Εικόνες σελίδας
Ηλεκτρ. έκδοση

sent at the time when they elevate the host, I have never bent a knee, a thing which many strangers scruple not to doe, the contrary being not without danger sometimes from the rudeness of the people. I have declined all intimacy with prelates and cardinals, passing my life much alone, either at home or taking the sun abroad. I have never been with the Pope, tho' sollicited to it by the offer of a treatment equall, if not more, than any of my rank have had. In my discourse among our countrymen, I have never omitted to expose the folly and superstition of that religion, infinitely more ridiculous here than it is in England or France; and to the Italians themselves I have done the same, as much as good manners and the Inquisition have allowed me to declare. Whoever is so stupid as to consider no further in Religion than outward shew, will be in danger to be charmed by this practised here. Their churches, the musick, illuminations, shews, and scenes delight the ear and ey beyond our operas. But whoever reflects that Religion is intended for something more solid, will never be satisfy'd by that bigotry and superstition calculated onely for outward appearance, and not in the least to correct human passions, and make men better. I hope such an occasion will never again offer to shew my zeal for the maintenance of the Protestant religion, as that I did once not decline in king James's reign. But if ever it should, I assure you I shall be as forward to expose my fortunes and life in it's defence, as I was in the year 1688. It may be objected, why of all places, I chose Rome to stay so long in? my answer is, (Venice excepted, where, I fear, the moyst air will not agree with me) That the Pope's dominion is the least popish of any in Italy. In most other towns, I know by experience or enquiry, that knowing my particular circumstances, they would make a difficulty to converse with me. Here they are less scrupulous in that point, tho' very many I am sure, have declined it upon that account. If Portugall, by reason of the long voyage by sea, and France and Spain had not been impracticable for the war, I had never come into Italy; and in letters and discourse I have often lamented, that there is no where in Europe a Protestant country favor'd with the warm sun, a blessing the circumstances of my health so much want. I am not without hopes to have so better'd my health, that I may at my return be able to endure the air of my own country; and I would not spoil what I have taken so much pains and care to establish by exposing myself to a cold climate in the rigorous part of the year. So I resolve to see the worst of the winter over, before I quit Italy.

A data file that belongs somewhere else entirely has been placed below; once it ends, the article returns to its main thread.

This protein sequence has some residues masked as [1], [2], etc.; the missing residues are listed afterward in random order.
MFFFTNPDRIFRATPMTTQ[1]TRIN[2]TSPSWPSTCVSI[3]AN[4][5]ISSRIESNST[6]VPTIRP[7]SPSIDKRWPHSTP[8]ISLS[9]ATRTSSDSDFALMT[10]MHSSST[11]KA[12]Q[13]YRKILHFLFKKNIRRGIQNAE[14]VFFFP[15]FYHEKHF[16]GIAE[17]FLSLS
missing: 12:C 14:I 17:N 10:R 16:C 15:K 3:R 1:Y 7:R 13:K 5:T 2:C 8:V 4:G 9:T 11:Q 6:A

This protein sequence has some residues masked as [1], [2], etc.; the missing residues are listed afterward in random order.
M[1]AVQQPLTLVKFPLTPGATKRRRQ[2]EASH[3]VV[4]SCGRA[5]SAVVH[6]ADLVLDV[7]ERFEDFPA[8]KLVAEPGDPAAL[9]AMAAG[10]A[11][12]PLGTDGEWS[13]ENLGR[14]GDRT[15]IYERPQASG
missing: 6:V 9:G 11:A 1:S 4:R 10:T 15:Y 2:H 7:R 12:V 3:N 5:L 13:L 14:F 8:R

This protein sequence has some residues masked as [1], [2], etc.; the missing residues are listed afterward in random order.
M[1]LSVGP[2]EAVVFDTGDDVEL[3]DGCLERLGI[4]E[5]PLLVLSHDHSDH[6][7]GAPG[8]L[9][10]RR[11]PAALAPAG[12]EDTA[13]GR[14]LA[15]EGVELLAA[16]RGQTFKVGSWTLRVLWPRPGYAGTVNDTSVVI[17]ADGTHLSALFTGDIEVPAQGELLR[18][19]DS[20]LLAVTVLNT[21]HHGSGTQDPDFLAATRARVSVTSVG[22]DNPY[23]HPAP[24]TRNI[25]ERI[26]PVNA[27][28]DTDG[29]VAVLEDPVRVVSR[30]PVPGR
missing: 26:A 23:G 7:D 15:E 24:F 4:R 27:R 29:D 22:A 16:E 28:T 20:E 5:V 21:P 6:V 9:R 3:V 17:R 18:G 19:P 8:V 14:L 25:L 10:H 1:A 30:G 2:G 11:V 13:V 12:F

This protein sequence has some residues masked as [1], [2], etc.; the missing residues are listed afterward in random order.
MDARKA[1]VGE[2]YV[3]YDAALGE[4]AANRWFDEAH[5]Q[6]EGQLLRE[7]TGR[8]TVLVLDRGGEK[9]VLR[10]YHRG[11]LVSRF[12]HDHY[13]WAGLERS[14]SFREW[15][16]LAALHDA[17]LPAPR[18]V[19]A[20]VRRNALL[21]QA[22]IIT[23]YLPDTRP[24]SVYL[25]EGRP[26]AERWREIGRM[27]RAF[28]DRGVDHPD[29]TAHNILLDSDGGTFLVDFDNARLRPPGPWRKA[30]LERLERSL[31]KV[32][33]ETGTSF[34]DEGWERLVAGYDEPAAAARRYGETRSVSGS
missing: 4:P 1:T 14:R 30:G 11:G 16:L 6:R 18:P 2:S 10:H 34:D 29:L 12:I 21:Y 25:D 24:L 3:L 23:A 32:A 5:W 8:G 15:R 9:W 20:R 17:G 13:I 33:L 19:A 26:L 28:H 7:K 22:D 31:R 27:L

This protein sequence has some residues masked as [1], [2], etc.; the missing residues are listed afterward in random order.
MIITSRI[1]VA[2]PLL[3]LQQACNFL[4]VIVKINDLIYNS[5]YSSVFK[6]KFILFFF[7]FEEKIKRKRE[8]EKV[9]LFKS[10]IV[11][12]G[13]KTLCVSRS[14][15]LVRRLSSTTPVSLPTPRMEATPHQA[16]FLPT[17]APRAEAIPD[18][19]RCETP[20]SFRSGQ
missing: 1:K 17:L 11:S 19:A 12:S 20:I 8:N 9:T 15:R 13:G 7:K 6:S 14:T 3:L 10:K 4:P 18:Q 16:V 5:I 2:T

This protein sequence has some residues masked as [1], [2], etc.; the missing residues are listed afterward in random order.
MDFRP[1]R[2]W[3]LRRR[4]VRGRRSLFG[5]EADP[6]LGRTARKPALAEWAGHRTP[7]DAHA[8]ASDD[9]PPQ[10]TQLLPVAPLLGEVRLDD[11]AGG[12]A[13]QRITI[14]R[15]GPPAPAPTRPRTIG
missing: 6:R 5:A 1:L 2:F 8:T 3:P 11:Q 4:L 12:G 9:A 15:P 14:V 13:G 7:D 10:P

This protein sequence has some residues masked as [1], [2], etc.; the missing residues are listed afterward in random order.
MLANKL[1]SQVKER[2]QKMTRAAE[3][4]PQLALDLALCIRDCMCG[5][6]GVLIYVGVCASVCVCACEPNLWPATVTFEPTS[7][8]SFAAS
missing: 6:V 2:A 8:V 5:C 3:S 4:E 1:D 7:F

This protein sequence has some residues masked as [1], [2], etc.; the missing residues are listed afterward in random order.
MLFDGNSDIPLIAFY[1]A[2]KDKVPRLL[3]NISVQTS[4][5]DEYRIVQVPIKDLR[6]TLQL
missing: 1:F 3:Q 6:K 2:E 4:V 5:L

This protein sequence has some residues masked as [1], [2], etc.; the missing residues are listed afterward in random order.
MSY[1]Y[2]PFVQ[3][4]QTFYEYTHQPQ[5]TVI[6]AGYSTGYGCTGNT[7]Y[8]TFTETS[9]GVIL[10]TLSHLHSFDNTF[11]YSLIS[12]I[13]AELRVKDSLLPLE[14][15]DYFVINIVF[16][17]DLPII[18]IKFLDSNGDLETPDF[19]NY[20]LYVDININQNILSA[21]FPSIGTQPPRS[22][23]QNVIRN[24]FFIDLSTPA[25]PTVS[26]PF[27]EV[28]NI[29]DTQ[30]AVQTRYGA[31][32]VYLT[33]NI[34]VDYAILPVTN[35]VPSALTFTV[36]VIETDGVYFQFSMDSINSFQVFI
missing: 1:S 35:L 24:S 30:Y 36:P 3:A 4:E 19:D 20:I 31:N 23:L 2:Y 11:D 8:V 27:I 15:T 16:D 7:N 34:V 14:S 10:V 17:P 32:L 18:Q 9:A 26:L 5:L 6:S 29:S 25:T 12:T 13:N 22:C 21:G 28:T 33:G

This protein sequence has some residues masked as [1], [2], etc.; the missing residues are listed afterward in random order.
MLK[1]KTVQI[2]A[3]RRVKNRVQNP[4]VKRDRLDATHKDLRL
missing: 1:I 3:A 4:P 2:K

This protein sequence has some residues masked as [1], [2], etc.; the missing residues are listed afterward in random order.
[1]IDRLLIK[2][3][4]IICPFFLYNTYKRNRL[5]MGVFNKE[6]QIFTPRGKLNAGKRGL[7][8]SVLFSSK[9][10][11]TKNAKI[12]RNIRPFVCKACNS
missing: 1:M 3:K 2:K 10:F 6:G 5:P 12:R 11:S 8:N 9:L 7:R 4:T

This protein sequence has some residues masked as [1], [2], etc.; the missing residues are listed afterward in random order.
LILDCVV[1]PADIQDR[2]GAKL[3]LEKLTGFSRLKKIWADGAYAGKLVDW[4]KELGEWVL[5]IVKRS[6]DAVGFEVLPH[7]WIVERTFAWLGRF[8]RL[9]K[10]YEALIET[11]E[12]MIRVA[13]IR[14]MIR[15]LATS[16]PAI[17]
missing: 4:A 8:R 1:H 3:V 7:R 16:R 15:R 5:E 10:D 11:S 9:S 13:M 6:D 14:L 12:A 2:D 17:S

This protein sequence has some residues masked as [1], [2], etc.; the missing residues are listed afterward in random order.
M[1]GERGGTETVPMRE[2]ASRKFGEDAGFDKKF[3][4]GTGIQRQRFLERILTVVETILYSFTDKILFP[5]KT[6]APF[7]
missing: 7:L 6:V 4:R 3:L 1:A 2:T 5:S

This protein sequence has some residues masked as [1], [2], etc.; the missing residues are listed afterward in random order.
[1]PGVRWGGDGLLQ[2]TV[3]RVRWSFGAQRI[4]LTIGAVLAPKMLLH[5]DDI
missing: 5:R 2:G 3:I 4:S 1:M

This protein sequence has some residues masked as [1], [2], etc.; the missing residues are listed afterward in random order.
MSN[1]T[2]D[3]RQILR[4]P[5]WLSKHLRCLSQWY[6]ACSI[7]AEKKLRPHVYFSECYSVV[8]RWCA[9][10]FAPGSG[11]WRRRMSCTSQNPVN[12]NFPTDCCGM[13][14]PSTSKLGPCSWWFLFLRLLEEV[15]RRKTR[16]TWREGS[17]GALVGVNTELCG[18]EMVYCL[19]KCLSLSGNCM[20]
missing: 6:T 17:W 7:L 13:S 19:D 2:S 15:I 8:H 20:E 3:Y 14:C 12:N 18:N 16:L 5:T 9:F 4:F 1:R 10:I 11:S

I ask your Lordship's pardon for so long a trouble, which I should not have done, but that transported by the subject I write upon, I have said more than I designed, and if you find any body that this malicious insinuation has had any influence on, you will oblige me in showing them what I now write, or answering for me that I am incapable of so much baseness. And be assur'd that the whole course of my life shall shew me, if not a good Protestant, at least a true one, and, my Lord,

Your Lordship's most faithfull

When James II. attempted to assume an arbitrary power, the Duke, then Earl, of Shrewsbury, was one of the first peers who went over to the Prince of Orange, whom he assisted not only with his presence and counsel, but with his purse also; for he borrowed twelve thousand pounds in order to support the cause, and resigned the command of a regiment of horse, which had been bestowed upon him by James. This is what he alludes to in the letter just quoted; nor

and obedient servant, SHREWSBURY.

was William without a just sense of his value, for on the landing of that Prince, the Earl of Shrewsbury was the person on whose opinion he chiefly acted; his declaration was in great measure drawn up by his Lordship's advice; and he was, immediately on the Prince and Princess being declared King and Queen of England, sworn one of the privy-council, and appointed sole principal secretary of state. The latter office he retained only a short time, for, not approving

some of the court measures, he resigned in 1690, but was again recalled to it in 1693. It was said of him, that "he was always a courtier as long as he was persuaded the court acted for the interest of the country, but whenever a step was taken there which he thought against that interest, he went out of the greatest offices with as much ease as he shifted his clothes."

The Duke of Shrewsbury died on the first of February, 1718, in his fifty-eighth year. A few days previously to his death, he sent for all